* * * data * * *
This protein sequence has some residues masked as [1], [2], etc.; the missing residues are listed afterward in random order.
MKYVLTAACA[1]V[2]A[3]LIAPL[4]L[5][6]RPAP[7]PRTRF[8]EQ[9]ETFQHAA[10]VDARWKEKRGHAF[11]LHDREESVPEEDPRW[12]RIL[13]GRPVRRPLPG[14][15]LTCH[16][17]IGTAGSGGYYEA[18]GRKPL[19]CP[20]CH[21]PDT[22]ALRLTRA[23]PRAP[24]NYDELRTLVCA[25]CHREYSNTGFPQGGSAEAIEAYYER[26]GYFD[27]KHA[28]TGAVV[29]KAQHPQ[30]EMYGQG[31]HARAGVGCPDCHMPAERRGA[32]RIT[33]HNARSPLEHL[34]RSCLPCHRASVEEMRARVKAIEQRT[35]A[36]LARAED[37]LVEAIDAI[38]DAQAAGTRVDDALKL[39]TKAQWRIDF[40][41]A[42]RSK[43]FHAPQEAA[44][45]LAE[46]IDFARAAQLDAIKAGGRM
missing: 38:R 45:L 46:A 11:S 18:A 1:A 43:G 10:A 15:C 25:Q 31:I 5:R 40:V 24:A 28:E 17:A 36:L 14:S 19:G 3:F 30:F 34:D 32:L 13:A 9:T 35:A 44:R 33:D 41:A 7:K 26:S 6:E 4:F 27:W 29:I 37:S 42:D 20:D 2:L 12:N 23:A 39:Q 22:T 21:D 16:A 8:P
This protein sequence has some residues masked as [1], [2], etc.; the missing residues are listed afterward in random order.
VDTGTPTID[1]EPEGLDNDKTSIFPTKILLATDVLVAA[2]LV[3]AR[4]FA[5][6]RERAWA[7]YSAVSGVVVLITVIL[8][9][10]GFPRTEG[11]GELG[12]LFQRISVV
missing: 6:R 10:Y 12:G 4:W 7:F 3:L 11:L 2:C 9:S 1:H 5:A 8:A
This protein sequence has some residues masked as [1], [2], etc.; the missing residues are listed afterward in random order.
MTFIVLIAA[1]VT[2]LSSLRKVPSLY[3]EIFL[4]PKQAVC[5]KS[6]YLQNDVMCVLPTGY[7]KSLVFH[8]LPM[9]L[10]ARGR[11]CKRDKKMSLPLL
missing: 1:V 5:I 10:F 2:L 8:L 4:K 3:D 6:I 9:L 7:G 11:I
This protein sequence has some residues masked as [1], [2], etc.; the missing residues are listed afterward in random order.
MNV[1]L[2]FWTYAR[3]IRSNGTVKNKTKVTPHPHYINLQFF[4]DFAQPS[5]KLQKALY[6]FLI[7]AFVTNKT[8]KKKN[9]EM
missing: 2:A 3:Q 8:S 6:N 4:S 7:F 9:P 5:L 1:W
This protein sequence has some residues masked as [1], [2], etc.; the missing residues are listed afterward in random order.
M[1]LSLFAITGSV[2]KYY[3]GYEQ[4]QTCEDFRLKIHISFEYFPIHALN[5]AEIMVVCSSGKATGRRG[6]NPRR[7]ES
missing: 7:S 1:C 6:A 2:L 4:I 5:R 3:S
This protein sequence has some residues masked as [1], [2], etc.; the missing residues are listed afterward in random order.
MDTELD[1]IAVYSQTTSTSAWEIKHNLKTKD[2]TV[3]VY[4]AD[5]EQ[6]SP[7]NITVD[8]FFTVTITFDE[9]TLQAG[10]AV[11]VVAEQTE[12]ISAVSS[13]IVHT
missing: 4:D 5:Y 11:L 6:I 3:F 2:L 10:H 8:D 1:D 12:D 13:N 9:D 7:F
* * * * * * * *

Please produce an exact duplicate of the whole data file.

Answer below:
This protein sequence has some residues masked as [1], [2], etc.; the missing residues are listed afterward in random order.
MKYVLTAACA[1]V[2]A[3]LIAPL[4]L[5][6]RPAP[7]PRTRF[8]EQ[9]ETFQHAA[10]VDARWKEKRGHAF[11]LHDREESVPEEDPRW[12]RIL[13]GRPVRRPLPG[14][15]LTCH[16][17]IGTAGSGGYYEA[18]GRKPL[19]CP[20]CH[21]PDT[22]ALRLTRA[23]PRAP[24]NYDELRTLVCA[25]CHREYSNTGFPQGGSAEAIEAYYER[26]GYFD[27]KHA[28]TGAVV[29]KAQHPQ[30]EMYGQG[31]HARAGVGCPDCHMPAERRGA[32]RIT[33]HNARSPLEHL[34]RSCLPCHRASVEEMRARVKAIEQRT[35]A[36]LARAED[37]LVEAIDAI[38]DAQAAGTRVDDALKL[39]TKAQWRIDF[40][41]A[42]RSK[43]FHAPQEAA[44][45]LAE[46]IDFARAAQLDAIKAGGRM
missing: 38:R 45:L 46:A 11:S 18:A 1:A 43:G 10:A 15:C 25:Q 31:I 5:R 40:V 24:A 28:E 17:A 36:L 14:S 19:G 3:F 30:F 34:D 32:L 13:A 9:T 35:A 44:R 33:D 41:A 7:K 26:S 6:E 4:F 27:W 29:I 37:S 42:D 20:D 2:L 12:N 23:A 39:Q 22:T 21:D 16:A 8:P
This protein sequence has some residues masked as [1], [2], etc.; the missing residues are listed afterward in random order.
VDTGTPTID[1]EPEGLDNDKTSIFPTKILLATDVLVAA[2]LV[3]AR[4]FA[5][6]RERAWA[7]YSAVSGVVVLITVIL[8][9][10]GFPRTEG[11]GELG[12]LFQRISVV
missing: 6:R 10:Y 12:G 4:W 7:F 3:L 11:L 2:C 9:S 1:H 5:A 8:A
This protein sequence has some residues masked as [1], [2], etc.; the missing residues are listed afterward in random order.
MTFIVLIAA[1]VT[2]LSSLRKVPSLY[3]EIFL[4]PKQAVC[5]KS[6]YLQNDVMCVLPTGY[7]KSLVFH[8]LPM[9]L[10]ARGR[11]CKRDKKMSLPLL
missing: 1:V 5:I 10:F 2:L 8:L 4:K 3:D 6:I 9:L 7:G 11:I
This protein sequence has some residues masked as [1], [2], etc.; the missing residues are listed afterward in random order.
MNV[1]L[2]FWTYAR[3]IRSNGTVKNKTKVTPHPHYINLQFF[4]DFAQPS[5]KLQKALY[6]FLI[7]AFVTNKT[8]KKKN[9]EM
missing: 2:A 3:Q 8:S 6:N 4:S 7:F 9:P 5:L 1:W
This protein sequence has some residues masked as [1], [2], etc.; the missing residues are listed afterward in random order.
M[1]LSLFAITGSV[2]KYY[3]GYEQ[4]QTCEDFRLKIHISFEYFPIHALN[5]AEIMVVCSSGKATGRRG[6]NPRR[7]ES
missing: 7:S 1:C 6:A 2:L 4:I 5:R 3:S
This protein sequence has some residues masked as [1], [2], etc.; the missing residues are listed afterward in random order.
MDTELD[1]IAVYSQTTSTSAWEIKHNLKTKD[2]TV[3]VY[4]AD[5]EQ[6]SP[7]NITVD[8]FFTVTITFDE[9]TLQAG[10]AV[11]VVAEQTE[12]ISAVSS[13]IVHT
missing: 4:D 5:Y 11:L 6:I 3:F 2:L 10:H 8:D 1:D 12:D 13:N 9:D 7:F